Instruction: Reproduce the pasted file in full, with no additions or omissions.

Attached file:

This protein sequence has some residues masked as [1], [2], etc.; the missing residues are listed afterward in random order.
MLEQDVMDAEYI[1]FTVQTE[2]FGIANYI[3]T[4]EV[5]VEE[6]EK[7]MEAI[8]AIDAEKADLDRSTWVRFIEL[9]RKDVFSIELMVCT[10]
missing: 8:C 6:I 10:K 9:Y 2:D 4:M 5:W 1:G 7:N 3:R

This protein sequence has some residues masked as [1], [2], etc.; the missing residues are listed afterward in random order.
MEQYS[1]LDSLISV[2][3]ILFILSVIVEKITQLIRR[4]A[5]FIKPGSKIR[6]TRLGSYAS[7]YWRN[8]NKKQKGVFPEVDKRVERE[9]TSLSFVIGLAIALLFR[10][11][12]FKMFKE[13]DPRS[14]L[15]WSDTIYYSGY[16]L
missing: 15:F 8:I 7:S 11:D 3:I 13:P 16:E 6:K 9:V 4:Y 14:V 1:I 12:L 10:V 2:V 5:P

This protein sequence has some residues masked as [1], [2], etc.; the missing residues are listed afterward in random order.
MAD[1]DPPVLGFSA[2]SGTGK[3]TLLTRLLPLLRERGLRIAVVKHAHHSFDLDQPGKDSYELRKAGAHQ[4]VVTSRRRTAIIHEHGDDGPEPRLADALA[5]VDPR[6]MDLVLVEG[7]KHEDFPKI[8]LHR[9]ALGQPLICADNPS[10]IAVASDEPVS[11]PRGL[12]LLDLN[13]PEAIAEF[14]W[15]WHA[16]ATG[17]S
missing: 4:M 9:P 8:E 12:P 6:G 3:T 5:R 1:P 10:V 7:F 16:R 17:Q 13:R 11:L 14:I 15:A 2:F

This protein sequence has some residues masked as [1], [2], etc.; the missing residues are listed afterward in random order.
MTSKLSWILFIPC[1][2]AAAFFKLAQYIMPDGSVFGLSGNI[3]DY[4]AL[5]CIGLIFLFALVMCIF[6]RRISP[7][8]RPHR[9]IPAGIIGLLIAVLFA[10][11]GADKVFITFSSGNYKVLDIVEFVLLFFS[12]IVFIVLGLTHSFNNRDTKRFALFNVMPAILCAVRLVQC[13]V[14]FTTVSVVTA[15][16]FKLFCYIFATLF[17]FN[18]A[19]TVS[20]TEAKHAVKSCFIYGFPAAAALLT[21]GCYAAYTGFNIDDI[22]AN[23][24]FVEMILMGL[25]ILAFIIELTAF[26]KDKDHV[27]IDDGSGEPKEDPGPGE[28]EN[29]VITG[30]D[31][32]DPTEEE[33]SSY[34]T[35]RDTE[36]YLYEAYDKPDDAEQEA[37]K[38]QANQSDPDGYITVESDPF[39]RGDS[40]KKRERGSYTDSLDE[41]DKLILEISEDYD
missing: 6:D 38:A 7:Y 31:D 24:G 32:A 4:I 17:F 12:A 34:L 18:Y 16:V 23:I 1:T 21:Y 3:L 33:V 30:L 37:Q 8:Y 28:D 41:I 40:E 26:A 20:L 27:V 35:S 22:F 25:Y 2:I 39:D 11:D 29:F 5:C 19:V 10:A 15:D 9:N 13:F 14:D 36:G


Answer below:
This protein sequence has some residues masked as [1], [2], etc.; the missing residues are listed afterward in random order.
MLEQDVMDAEYI[1]FTVQTE[2]FGIANYI[3]T[4]EV[5]VEE[6]EK[7]MEAI[8]AIDAEKADLDRSTWVRFIEL[9]RKDVFSIELMVCT[10]
missing: 8:C 6:I 10:K 9:Y 2:D 4:M 5:W 1:G 7:N 3:R

This protein sequence has some residues masked as [1], [2], etc.; the missing residues are listed afterward in random order.
MEQYS[1]LDSLISV[2][3]ILFILSVIVEKITQLIRR[4]A[5]FIKPGSKIR[6]TRLGSYAS[7]YWRN[8]NKKQKGVFPEVDKRVERE[9]TSLSFVIGLAIALLFR[10][11][12]FKMFKE[13]DPRS[14]L[15]WSDTIYYSGY[16]L
missing: 15:F 8:I 7:S 11:D 3:I 13:P 16:E 6:K 9:V 4:Y 14:V 1:I 12:L 10:V 2:V 5:P

This protein sequence has some residues masked as [1], [2], etc.; the missing residues are listed afterward in random order.
MAD[1]DPPVLGFSA[2]SGTGK[3]TLLTRLLPLLRERGLRIAVVKHAHHSFDLDQPGKDSYELRKAGAHQ[4]VVTSRRRTAIIHEHGDDGPEPRLADALA[5]VDPR[6]MDLVLVEG[7]KHEDFPKI[8]LHR[9]ALGQPLICADNPS[10]IAVASDEPVS[11]PRGL[12]LLDLN[13]PEAIAEF[14]W[15]WHA[16]ATG[17]S
missing: 4:M 9:P 8:E 12:P 6:G 3:T 5:R 1:P 10:V 7:F 16:R 17:Q 13:R 11:L 14:I 15:A 2:F

This protein sequence has some residues masked as [1], [2], etc.; the missing residues are listed afterward in random order.
MTSKLSWILFIPC[1][2]AAAFFKLAQYIMPDGSVFGLSGNI[3]DY[4]AL[5]CIGLIFLFALVMCIF[6]RRISP[7][8]RPHR[9]IPAGIIGLLIAVLFA[10][11]GADKVFITFSSGNYKVLDIVEFVLLFFS[12]IVFIVLGLTHSFNNRDTKRFALFNVMPAILCAVRLVQC[13]V[14]FTTVSVVTA[15][16]FKLFCYIFATLF[17]FN[18]A[19]TVS[20]TEAKHAVKSCFIYGFPAAAALLT[21]GCYAAYTGFNIDDI[22]AN[23][24]FVEMILMGL[25]ILAFIIELTAF[26]KDKDHV[27]IDDGSGEPKEDPGPGE[28]EN[29]VITG[30]D[31][32]DPTEEE[33]SSY[34]T[35]RDTE[36]YLYEAYDKPDDAEQEA[37]K[38]QANQSDPDGYITVESDPF[39]RGDS[40]KKRERGSYTDSLDE[41]DKLILEISEDYD
missing: 6:D 38:A 7:Y 31:D 24:G 32:A 4:I 17:F 12:A 34:L 18:Y 16:V 23:I 1:T 21:Y 3:L 33:V 30:L 37:Q 8:Y 28:D 41:I 40:E 26:A 20:L 27:V 35:S 22:F 25:Y 2:I 39:D 11:D 29:F 5:C 19:V 10:A 15:D 9:N 13:F 14:D 36:G